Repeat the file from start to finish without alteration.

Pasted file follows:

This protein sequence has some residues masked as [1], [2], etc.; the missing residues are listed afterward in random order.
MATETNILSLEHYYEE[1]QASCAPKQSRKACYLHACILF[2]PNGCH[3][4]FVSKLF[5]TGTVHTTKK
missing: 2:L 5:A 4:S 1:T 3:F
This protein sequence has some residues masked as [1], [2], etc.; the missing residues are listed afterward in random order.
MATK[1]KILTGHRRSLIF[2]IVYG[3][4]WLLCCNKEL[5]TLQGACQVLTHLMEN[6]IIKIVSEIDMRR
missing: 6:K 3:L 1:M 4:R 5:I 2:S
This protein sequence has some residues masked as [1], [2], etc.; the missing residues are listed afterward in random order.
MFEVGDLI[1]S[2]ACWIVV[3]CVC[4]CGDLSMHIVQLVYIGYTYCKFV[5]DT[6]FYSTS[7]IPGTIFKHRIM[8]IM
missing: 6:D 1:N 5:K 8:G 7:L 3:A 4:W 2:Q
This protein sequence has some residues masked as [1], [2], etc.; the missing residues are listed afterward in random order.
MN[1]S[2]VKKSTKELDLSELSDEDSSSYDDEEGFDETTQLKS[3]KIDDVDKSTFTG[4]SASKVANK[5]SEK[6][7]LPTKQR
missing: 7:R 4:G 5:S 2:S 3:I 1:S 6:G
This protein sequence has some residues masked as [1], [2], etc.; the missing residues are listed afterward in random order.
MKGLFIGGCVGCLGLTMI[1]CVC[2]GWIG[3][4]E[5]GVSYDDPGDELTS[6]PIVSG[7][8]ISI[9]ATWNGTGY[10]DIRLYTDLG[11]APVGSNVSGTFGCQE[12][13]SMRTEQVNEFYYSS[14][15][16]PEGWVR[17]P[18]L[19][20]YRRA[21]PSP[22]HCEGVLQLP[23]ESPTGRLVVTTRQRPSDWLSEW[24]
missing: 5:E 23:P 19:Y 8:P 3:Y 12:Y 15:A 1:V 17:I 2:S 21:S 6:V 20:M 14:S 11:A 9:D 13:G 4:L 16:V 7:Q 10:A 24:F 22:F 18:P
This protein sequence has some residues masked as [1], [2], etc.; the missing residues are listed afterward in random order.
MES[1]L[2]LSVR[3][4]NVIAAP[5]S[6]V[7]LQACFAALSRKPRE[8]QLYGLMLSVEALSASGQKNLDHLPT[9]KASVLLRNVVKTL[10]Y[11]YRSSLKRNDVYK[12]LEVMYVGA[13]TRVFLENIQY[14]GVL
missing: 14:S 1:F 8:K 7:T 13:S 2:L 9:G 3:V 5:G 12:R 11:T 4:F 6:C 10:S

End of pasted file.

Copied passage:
This protein sequence has some residues masked as [1], [2], etc.; the missing residues are listed afterward in random order.
MATETNILSLEHYYEE[1]QASCAPKQSRKACYLHACILF[2]PNGCH[3][4]FVSKLF[5]TGTVHTTKK
missing: 2:L 5:A 4:S 1:T 3:F
This protein sequence has some residues masked as [1], [2], etc.; the missing residues are listed afterward in random order.
MATK[1]KILTGHRRSLIF[2]IVYG[3][4]WLLCCNKEL[5]TLQGACQVLTHLMEN[6]IIKIVSEIDMRR
missing: 6:K 3:L 1:M 4:R 5:I 2:S
This protein sequence has some residues masked as [1], [2], etc.; the missing residues are listed afterward in random order.
MFEVGDLI[1]S[2]ACWIVV[3]CVC[4]CGDLSMHIVQLVYIGYTYCKFV[5]DT[6]FYSTS[7]IPGTIFKHRIM[8]IM
missing: 6:D 1:N 5:K 8:G 7:L 3:A 4:W 2:Q
This protein sequence has some residues masked as [1], [2], etc.; the missing residues are listed afterward in random order.
MN[1]S[2]VKKSTKELDLSELSDEDSSSYDDEEGFDETTQLKS[3]KIDDVDKSTFTG[4]SASKVANK[5]SEK[6][7]LPTKQR
missing: 7:R 4:G 5:S 2:S 3:I 1:S 6:G
This protein sequence has some residues masked as [1], [2], etc.; the missing residues are listed afterward in random order.
MKGLFIGGCVGCLGLTMI[1]CVC[2]GWIG[3][4]E[5]GVSYDDPGDELTS[6]PIVSG[7][8]ISI[9]ATWNGTGY[10]DIRLYTDLG[11]APVGSNVSGTFGCQE[12][13]SMRTEQVNEFYYSS[14][15][16]PEGWVR[17]P[18]L[19][20]YRRA[21]PSP[22]HCEGVLQLP[23]ESPTGRLVVTTRQRPSDWLSEW[24]
missing: 5:E 23:P 19:Y 8:P 3:Y 12:Y 15:A 1:V 17:I 2:S 21:S 6:V 20:M 14:S 11:A 9:D 13:G 4:L 16:V 7:Q 10:A 24:F 22:F 18:P
This protein sequence has some residues masked as [1], [2], etc.; the missing residues are listed afterward in random order.
MES[1]L[2]LSVR[3][4]NVIAAP[5]S[6]V[7]LQACFAALSRKPRE[8]QLYGLMLSVEALSASGQKNLDHLPT[9]KASVLLRNVVKTL[10]Y[11]YRSSLKRNDVYK[12]LEVMYVGA[13]TRVFLENIQY[14]GVL
missing: 14:S 1:F 8:K 7:T 13:S 2:L 9:G 3:V 5:G 12:R 11:T 4:F 6:C 10:S